Integrating music into video games is something many developers have tried, though only a few have achieved success. Inspired by the success of Guitar hero, Dylan Flitterer released one of the best music-inspired products: Audiosuf. Fast forward a few years and we now have another music-based game knocking at our door, this time developed by XYLA Entertainment and entitled “Rush Bros.” Rush Bros is a 2D platformer that takes music from your hard drive and incorporates it into the level design in some way.
Poor beat detection will frustrate you throughout the around seven hours you’ll spend with Rush Bros. Thankfully, it’s not always incorrect with its pick up of the beat, as sometimes the obstacles do move the way you’d expect. When this happens, you feel connected to the game in a unique way. Those small glimpses don’t happen often, but when they do they feel awesome.
Importing music from the hard drive to game has always been one of the most frustrating aspects of games like Rush Bros, Beat Hazard, and Audiosurf. Due to the fact many of us buy our music from iTunes, and iTunes has rigorous DRM laying over all their tracks, it’s damn near impossible to import that music into the game. That is far from Rush Bros fault, however. Once you do get tracks into your music folder or wherever you want to import from, getting the music into the game is an absolute breeze.
I like to think of myself as a man who enjoys multiple forms of music. My library consists primarily of hip-hop, alternative rock, and a tad bit of electronic music. That being said, I found the default music within Rush Bros to be painfully annoying. Maybe it just doesn’t fit my style, I’m definitely no expert in music, but the mind-crushing, juiced-up tracks the game produces are best to be avoided. Instead, I’ll just listen to Daft Punk while playing. That works out fairly well for all involved.
While Rush Bros’ music integration doesn’t work as well as I’d like the visuals style is gorgeous.
Unfortunately, as a pure platformer, Rush Bros is mostly mediocre. Its biggest problem comes in the form of the frustrating level design. The necessary precision is entirely possible with a game pad, though the movement still feels a tad slow at times. There are a few instances where you find keys for doors, yet the doors are at the beginning of the level. That would be fine if you had to run back through all those frustrating obstacles just once, but instead you must find multiple other keys, leading you to run through the level two, or even three more times.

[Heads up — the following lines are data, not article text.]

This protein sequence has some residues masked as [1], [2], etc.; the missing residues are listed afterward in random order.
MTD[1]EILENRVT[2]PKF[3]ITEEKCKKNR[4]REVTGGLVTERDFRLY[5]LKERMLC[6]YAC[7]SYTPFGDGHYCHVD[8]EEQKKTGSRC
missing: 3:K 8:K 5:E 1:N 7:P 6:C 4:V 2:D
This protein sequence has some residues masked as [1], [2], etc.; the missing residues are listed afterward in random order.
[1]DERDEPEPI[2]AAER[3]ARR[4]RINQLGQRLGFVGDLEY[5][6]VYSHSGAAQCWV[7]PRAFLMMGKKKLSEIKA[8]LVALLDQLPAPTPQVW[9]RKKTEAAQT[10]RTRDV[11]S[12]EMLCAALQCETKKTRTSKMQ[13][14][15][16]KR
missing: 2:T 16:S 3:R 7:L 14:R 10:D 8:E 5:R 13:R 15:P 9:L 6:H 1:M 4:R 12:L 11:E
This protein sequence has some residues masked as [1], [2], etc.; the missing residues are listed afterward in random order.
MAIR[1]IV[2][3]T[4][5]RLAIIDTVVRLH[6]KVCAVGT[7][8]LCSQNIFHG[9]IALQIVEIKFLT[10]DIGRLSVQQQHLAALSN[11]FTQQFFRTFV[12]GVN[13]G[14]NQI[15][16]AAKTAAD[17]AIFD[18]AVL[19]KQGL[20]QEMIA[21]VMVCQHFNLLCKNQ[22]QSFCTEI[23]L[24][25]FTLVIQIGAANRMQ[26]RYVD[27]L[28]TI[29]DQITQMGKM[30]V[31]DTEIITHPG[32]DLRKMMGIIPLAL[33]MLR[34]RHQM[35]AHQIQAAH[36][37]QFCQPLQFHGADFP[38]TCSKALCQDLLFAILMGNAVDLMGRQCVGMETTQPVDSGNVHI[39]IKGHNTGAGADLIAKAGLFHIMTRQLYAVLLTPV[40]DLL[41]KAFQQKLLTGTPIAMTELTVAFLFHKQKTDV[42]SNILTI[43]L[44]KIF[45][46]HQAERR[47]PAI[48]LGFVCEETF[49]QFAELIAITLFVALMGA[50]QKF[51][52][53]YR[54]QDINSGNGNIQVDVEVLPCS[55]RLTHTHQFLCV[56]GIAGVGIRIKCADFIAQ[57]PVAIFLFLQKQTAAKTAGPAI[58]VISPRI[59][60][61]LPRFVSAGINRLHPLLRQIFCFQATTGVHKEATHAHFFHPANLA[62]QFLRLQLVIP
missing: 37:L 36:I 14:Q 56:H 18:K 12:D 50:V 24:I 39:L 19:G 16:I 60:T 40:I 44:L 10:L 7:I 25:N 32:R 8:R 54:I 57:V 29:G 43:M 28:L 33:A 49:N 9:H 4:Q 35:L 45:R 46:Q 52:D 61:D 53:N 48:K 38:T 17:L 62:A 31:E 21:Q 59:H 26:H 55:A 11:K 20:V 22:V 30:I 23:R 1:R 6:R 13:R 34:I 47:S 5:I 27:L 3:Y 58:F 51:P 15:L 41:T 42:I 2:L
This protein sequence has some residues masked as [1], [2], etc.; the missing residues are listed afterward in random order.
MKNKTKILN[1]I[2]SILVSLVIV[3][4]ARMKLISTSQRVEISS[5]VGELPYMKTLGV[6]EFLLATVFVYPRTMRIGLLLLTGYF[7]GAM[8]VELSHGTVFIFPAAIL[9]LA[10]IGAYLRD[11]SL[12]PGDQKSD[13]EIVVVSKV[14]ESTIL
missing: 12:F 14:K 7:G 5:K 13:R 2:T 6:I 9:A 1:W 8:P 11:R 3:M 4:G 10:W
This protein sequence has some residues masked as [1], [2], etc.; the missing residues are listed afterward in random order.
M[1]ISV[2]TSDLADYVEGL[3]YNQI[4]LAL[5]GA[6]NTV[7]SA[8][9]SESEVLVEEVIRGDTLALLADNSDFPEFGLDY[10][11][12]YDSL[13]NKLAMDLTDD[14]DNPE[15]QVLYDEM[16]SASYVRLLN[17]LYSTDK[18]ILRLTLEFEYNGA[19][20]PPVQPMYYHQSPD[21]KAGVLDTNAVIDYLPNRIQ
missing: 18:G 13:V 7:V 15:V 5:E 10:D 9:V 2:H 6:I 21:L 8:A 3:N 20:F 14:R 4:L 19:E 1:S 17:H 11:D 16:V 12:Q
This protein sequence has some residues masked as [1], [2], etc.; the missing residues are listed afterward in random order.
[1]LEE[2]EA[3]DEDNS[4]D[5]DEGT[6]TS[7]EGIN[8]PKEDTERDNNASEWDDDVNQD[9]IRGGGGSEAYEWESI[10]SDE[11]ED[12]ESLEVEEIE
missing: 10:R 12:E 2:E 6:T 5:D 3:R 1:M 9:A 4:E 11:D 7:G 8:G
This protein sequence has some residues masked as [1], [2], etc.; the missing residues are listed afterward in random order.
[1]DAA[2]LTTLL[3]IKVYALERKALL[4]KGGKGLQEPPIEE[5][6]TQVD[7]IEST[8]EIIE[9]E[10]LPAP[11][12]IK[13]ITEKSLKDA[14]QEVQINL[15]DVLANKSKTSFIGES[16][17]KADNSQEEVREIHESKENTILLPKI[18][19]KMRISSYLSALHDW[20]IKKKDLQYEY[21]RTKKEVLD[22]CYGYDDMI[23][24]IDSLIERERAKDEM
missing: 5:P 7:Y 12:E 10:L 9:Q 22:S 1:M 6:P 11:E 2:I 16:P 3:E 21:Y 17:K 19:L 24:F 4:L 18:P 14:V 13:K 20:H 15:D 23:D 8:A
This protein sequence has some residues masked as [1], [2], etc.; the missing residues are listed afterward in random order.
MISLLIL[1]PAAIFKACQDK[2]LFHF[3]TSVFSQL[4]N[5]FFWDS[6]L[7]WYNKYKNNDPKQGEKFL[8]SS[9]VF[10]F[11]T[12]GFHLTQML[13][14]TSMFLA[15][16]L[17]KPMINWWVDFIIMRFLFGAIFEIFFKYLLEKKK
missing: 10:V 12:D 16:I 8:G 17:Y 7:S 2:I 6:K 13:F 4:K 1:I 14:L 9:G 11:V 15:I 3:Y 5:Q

If you plan on playing Rush Bros with a keyboard, I have some bad news for you. The keyboard controls are some of the worst in recent memory, movement is incredibly sluggish and the precision required to make certain jumps is almost impossible to achieve without a controller. To the games credit, it does begin by saying that they recommend a controller. Controls with an Xbox 360 controller are mostly acceptable. The aforementioned precision is entirely accessible with a gamepad, granted the movement does feel a tad slow at times.
Be it to rectify the mildly sluggish movement, or just because it’s hilarious, Rush Bros features a few different modes. You activate these by entering the “Remix” option before heading into a level, where you can activate a “Survival Mode” and “Fast Forward” mode. The Fast Forward mode does as the name implies, it speeds up whatever song you’re playing to where it sounds as if the chipmunks are singing along as you quickly fly through levels. Actually completing a level with this mode on is incredibly difficult, but it’s great for a few laughs.
When you do find a friend to play with, the game devlivers a satisfying multiplayer experience. Like I’ve stated previously, controls are far from perfect, but they’re good enough to help build upon an intense race between friends. Along the way through levels, there are certain power ups/downs to be picked up that will help you or hurt your opposition. For example, one of the pickups completely inverts your opponent’s controls. There are only a few of these to be found within a level, which is a tad disappointing. But it also makes the pickup of one more satisfying as you watch your opponent’s bewilderment grow once they realize what just happened.
The incorporation of the music is by far the most interesting thing within Rush Bros, but that incorporation doesn’t work anywhere near as well as you’d hope. While that is an unfortunate bummer, the game itself is far from terrible without that bulletpoint. Of course, with some better platforming and tighter controls, Rush Bros would be much more recommendable. But for what it is, a nine dollar indie game that provides some laughs, a few thrills, and some absolutely gorgeous art, it’s at least worth a look.